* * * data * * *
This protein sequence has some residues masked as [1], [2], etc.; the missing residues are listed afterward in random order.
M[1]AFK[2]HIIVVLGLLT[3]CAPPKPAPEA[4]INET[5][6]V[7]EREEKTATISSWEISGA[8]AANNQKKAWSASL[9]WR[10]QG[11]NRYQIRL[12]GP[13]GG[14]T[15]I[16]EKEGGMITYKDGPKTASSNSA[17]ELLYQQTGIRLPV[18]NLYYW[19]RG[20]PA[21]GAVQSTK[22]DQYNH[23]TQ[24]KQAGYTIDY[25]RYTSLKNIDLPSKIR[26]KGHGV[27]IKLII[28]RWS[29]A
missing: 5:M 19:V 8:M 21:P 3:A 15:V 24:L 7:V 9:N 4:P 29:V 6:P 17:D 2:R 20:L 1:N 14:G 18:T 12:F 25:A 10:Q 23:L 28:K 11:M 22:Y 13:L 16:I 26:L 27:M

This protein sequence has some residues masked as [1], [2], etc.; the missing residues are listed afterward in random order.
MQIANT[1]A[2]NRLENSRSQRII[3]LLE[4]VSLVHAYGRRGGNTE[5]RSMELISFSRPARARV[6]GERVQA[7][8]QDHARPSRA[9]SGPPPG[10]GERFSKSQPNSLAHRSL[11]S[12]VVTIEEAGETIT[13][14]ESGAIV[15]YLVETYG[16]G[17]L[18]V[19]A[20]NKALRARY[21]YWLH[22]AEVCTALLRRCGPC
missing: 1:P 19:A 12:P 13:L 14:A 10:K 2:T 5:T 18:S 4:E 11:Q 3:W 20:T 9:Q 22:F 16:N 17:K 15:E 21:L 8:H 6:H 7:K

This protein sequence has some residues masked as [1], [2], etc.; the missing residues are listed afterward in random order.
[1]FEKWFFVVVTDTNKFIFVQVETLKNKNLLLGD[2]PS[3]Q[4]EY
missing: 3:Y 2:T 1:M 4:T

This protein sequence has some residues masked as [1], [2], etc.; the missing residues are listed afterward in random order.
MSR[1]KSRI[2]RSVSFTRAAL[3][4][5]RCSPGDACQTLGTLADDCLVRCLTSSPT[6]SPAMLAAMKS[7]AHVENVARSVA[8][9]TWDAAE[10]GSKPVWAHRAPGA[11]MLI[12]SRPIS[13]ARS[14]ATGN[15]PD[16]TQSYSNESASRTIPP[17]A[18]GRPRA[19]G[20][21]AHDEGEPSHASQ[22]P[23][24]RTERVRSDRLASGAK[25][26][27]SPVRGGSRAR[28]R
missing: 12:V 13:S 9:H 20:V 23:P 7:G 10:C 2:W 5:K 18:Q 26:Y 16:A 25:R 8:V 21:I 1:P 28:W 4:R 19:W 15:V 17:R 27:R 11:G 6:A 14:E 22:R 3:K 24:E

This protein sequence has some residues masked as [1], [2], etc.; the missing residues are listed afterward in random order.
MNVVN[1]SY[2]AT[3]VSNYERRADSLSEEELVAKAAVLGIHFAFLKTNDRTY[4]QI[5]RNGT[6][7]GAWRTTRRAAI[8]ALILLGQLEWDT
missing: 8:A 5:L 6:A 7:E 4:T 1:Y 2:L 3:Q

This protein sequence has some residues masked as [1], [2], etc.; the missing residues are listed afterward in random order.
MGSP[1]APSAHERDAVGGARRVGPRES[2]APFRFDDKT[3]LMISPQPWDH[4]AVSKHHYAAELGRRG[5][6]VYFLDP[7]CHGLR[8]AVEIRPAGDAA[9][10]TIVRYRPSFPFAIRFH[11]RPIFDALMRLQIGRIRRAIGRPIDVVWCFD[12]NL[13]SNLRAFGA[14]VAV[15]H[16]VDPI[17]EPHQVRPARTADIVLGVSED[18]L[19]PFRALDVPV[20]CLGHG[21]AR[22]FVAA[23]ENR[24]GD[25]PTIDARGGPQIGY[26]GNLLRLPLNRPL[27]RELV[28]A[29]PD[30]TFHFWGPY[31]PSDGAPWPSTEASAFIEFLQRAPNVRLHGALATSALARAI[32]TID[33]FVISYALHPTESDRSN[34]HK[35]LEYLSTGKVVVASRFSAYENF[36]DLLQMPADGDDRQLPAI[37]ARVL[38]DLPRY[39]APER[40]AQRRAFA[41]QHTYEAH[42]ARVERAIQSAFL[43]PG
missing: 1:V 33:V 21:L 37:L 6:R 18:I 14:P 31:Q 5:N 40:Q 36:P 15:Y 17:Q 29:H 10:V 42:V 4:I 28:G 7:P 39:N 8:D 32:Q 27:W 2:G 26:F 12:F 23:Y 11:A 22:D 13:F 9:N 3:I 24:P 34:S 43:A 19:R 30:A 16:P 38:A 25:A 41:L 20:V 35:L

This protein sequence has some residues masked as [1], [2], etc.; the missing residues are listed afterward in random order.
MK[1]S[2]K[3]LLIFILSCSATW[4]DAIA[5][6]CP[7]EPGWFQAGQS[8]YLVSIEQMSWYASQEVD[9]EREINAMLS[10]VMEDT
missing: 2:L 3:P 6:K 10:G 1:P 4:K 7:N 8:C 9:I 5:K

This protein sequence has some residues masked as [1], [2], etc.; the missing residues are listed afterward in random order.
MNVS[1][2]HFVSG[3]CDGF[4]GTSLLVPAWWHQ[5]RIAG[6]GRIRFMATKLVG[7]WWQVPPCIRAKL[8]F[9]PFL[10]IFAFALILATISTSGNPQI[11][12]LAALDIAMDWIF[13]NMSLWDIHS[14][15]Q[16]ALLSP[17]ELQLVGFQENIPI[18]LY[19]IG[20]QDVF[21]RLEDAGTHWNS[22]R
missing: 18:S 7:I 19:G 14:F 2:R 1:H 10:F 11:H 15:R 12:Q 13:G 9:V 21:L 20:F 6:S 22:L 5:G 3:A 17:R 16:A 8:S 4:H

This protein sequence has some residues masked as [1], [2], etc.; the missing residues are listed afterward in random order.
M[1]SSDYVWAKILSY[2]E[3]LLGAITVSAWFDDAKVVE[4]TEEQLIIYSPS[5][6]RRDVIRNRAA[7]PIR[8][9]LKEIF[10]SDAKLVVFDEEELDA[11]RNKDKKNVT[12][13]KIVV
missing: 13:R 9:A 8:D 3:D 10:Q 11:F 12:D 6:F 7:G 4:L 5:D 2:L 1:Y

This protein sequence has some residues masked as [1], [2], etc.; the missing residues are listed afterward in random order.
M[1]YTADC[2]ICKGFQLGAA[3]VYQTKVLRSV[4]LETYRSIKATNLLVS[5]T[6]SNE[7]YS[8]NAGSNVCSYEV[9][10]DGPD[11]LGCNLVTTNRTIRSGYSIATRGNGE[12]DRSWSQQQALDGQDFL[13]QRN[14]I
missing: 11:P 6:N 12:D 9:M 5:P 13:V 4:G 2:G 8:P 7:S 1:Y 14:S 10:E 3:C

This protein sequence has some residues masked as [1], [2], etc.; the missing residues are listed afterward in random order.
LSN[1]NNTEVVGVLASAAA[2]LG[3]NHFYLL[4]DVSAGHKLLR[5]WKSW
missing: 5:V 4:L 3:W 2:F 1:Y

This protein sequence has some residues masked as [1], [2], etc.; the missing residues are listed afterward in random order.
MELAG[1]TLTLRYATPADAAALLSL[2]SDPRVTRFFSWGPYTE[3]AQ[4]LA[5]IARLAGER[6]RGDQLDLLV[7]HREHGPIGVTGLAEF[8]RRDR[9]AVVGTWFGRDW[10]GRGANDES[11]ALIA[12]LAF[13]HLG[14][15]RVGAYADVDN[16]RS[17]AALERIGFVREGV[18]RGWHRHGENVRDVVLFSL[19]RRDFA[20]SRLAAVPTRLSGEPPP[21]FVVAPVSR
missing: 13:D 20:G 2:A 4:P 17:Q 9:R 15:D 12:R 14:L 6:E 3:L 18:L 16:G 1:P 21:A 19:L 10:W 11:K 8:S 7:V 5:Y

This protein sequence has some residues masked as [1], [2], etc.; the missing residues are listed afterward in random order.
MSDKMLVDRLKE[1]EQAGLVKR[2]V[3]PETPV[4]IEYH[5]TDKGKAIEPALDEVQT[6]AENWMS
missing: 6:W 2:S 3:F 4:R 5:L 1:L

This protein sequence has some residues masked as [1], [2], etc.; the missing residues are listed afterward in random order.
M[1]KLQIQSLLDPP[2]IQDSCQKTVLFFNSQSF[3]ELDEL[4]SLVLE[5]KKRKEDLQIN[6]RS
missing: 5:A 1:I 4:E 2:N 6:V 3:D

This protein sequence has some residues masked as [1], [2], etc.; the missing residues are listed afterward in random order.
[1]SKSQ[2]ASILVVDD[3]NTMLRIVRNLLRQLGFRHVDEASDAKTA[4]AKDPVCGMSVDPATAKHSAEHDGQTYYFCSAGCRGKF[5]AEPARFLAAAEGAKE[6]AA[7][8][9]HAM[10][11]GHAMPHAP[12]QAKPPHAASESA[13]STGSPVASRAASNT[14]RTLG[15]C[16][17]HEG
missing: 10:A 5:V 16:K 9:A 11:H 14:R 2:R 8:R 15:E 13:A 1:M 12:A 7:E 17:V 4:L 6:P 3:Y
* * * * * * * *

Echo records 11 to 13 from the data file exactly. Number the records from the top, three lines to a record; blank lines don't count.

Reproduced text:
This protein sequence has some residues masked as [1], [2], etc.; the missing residues are listed afterward in random order.
LSN[1]NNTEVVGVLASAAA[2]LG[3]NHFYLL[4]DVSAGHKLLR[5]WKSW
missing: 5:V 4:L 3:W 2:F 1:Y

This protein sequence has some residues masked as [1], [2], etc.; the missing residues are listed afterward in random order.
MELAG[1]TLTLRYATPADAAALLSL[2]SDPRVTRFFSWGPYTE[3]AQ[4]LA[5]IARLAGER[6]RGDQLDLLV[7]HREHGPIGVTGLAEF[8]RRDR[9]AVVGTWFGRDW[10]GRGANDES[11]ALIA[12]LAF[13]HLG[14][15]RVGAYADVDN[16]RS[17]AALERIGFVREGV[18]RGWHRHGENVRDVVLFSL[19]RRDFA[20]SRLAAVPTRLSGEPPP[21]FVVAPVSR
missing: 13:D 20:G 2:A 4:P 17:Q 9:R 15:D 12:R 14:L 6:E 3:L 18:L 16:G 1:P 21:A 19:L 10:W 11:K 8:S 7:V 5:Y

This protein sequence has some residues masked as [1], [2], etc.; the missing residues are listed afterward in random order.
MSDKMLVDRLKE[1]EQAGLVKR[2]V[3]PETPV[4]IEYH[5]TDKGKAIEPALDEVQT[6]AENWMS
missing: 6:W 2:S 3:F 4:R 5:L 1:L